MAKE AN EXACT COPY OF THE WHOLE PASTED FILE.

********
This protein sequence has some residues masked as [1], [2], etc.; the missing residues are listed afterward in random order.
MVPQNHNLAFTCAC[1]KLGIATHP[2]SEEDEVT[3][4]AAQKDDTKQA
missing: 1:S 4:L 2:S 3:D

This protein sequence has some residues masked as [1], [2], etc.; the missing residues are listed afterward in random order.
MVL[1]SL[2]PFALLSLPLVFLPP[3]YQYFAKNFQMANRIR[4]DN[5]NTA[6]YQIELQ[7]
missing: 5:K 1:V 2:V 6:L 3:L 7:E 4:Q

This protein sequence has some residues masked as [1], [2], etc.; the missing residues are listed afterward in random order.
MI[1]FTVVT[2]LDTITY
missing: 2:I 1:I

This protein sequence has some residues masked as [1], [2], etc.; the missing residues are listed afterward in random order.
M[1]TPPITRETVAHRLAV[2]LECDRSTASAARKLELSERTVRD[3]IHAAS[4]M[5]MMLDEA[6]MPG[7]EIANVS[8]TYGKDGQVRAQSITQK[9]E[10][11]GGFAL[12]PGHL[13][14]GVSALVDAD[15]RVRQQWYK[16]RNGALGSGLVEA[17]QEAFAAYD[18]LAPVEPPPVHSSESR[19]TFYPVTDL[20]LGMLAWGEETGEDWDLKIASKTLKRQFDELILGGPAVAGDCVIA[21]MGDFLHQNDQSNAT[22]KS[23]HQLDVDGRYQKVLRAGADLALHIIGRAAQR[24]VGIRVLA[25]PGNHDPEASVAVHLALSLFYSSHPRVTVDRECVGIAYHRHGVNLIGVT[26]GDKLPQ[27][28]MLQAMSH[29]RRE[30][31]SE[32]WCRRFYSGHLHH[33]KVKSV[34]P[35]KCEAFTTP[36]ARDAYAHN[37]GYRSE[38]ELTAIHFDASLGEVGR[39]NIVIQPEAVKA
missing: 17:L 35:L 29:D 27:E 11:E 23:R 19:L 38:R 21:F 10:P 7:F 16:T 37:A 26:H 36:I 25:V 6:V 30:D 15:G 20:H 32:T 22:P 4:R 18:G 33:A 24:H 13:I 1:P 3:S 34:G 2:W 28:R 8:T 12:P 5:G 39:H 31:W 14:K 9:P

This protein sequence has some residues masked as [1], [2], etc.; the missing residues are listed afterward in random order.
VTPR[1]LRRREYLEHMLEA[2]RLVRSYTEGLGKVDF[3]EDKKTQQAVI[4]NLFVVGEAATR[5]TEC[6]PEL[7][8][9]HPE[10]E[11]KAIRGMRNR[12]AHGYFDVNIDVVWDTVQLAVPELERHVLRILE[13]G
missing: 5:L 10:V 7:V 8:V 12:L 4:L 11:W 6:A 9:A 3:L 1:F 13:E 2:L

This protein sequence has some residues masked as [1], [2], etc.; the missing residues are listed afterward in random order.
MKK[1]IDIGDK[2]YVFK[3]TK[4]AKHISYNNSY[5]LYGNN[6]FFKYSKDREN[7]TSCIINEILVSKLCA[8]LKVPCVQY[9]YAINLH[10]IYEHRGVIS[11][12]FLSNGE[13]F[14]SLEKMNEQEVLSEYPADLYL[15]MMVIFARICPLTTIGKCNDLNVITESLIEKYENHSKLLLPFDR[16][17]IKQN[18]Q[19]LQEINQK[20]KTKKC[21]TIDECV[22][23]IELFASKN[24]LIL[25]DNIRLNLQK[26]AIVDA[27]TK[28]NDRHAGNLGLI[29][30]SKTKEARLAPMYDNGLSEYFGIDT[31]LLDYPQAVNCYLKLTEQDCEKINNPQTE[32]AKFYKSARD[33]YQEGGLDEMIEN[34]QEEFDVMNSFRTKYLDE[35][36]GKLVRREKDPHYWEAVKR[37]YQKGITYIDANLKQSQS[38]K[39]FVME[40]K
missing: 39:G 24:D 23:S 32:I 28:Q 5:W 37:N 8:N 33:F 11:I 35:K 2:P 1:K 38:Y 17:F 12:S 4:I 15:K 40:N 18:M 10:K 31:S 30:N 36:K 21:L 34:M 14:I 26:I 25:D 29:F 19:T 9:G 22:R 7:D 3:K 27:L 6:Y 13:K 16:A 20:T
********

This protein sequence has some residues masked as [1], [2], etc.; the missing residues are listed afterward in random order.
MVPQNHNLAFTCAC[1]KLGIATHP[2]SEEDEVT[3][4]AAQKDDTKQA
missing: 1:S 4:L 2:S 3:D

This protein sequence has some residues masked as [1], [2], etc.; the missing residues are listed afterward in random order.
MVL[1]SL[2]PFALLSLPLVFLPP[3]YQYFAKNFQMANRIR[4]DN[5]NTA[6]YQIELQ[7]
missing: 5:K 1:V 2:V 6:L 3:L 7:E 4:Q

This protein sequence has some residues masked as [1], [2], etc.; the missing residues are listed afterward in random order.
MI[1]FTVVT[2]LDTITY
missing: 2:I 1:I

This protein sequence has some residues masked as [1], [2], etc.; the missing residues are listed afterward in random order.
M[1]TPPITRETVAHRLAV[2]LECDRSTASAARKLELSERTVRD[3]IHAAS[4]M[5]MMLDEA[6]MPG[7]EIANVS[8]TYGKDGQVRAQSITQK[9]E[10][11]GGFAL[12]PGHL[13][14]GVSALVDAD[15]RVRQQWYK[16]RNGALGSGLVEA[17]QEAFAAYD[18]LAPVEPPPVHSSESR[19]TFYPVTDL[20]LGMLAWGEETGEDWDLKIASKTLKRQFDELILGGPAVAGDCVIA[21]MGDFLHQNDQSNAT[22]KS[23]HQLDVDGRYQKVLRAGADLALHIIGRAAQR[24]VGIRVLA[25]PGNHDPEASVAVHLALSLFYSSHPRVTVDRECVGIAYHRHGVNLIGVT[26]GDKLPQ[27][28]MLQAMSH[29]RRE[30][31]SE[32]WCRRFYSGHLHH[33]KVKSV[34]P[35]KCEAFTTP[36]ARDAYAHN[37]GYRSE[38]ELTAIHFDASLGEVGR[39]NIVIQPEAVKA
missing: 17:L 35:L 29:D 27:E 11:E 23:R 19:L 38:R 21:F 10:P 7:F 16:T 37:A 26:H 36:I 25:V 6:V 30:D 15:G 20:H 32:T 22:P 4:R 18:G 33:A 24:H 13:I 1:P 3:S 34:G 2:W 28:R 8:T 12:P 5:G 39:H 31:W 14:K 9:P

This protein sequence has some residues masked as [1], [2], etc.; the missing residues are listed afterward in random order.
VTPR[1]LRRREYLEHMLEA[2]RLVRSYTEGLGKVDF[3]EDKKTQQAVI[4]NLFVVGEAATR[5]TEC[6]PEL[7][8][9]HPE[10]E[11]KAIRGMRNR[12]AHGYFDVNIDVVWDTVQLAVPELERHVLRILE[13]G
missing: 5:L 10:V 7:V 8:V 12:L 4:L 11:W 6:A 9:A 3:L 1:F 13:E 2:L

This protein sequence has some residues masked as [1], [2], etc.; the missing residues are listed afterward in random order.
MKK[1]IDIGDK[2]YVFK[3]TK[4]AKHISYNNSY[5]LYGNN[6]FFKYSKDREN[7]TSCIINEILVSKLCA[8]LKVPCVQY[9]YAINLH[10]IYEHRGVIS[11][12]FLSNGE[13]F[14]SLEKMNEQEVLSEYPADLYL[15]MMVIFARICPLTTIGKCNDLNVITESLIEKYENHSKLLLPFDR[16][17]IKQN[18]Q[19]LQEINQK[20]KTKKC[21]TIDECV[22][23]IELFASKN[24]LIL[25]DNIRLNLQK[26]AIVDA[27]TK[28]NDRHAGNLGLI[29][30]SKTKEARLAPMYDNGLSEYFGIDT[31]LLDYPQAVNCYLKLTEQDCEKINNPQTE[32]AKFYKSARD[33]YQEGGLDEMIEN[34]QEEFDVMNSFRTKYLDE[35][36]GKLVRREKDPHYWEAVKR[37]YQKGITYIDANLKQSQS[38]K[39]FVME[40]K
missing: 39:G 24:D 23:S 32:I 28:Q 5:W 37:N 8:N 33:F 11:I 35:K 2:P 1:K 38:Y 17:F 12:S 4:I 15:K 40:N 18:M 10:K 31:S 30:N 36:K 21:L 34:M 14:I 26:I 25:D 29:F 19:T 9:G 22:R 7:D 3:K 27:L 6:Y 13:K 16:A 20:T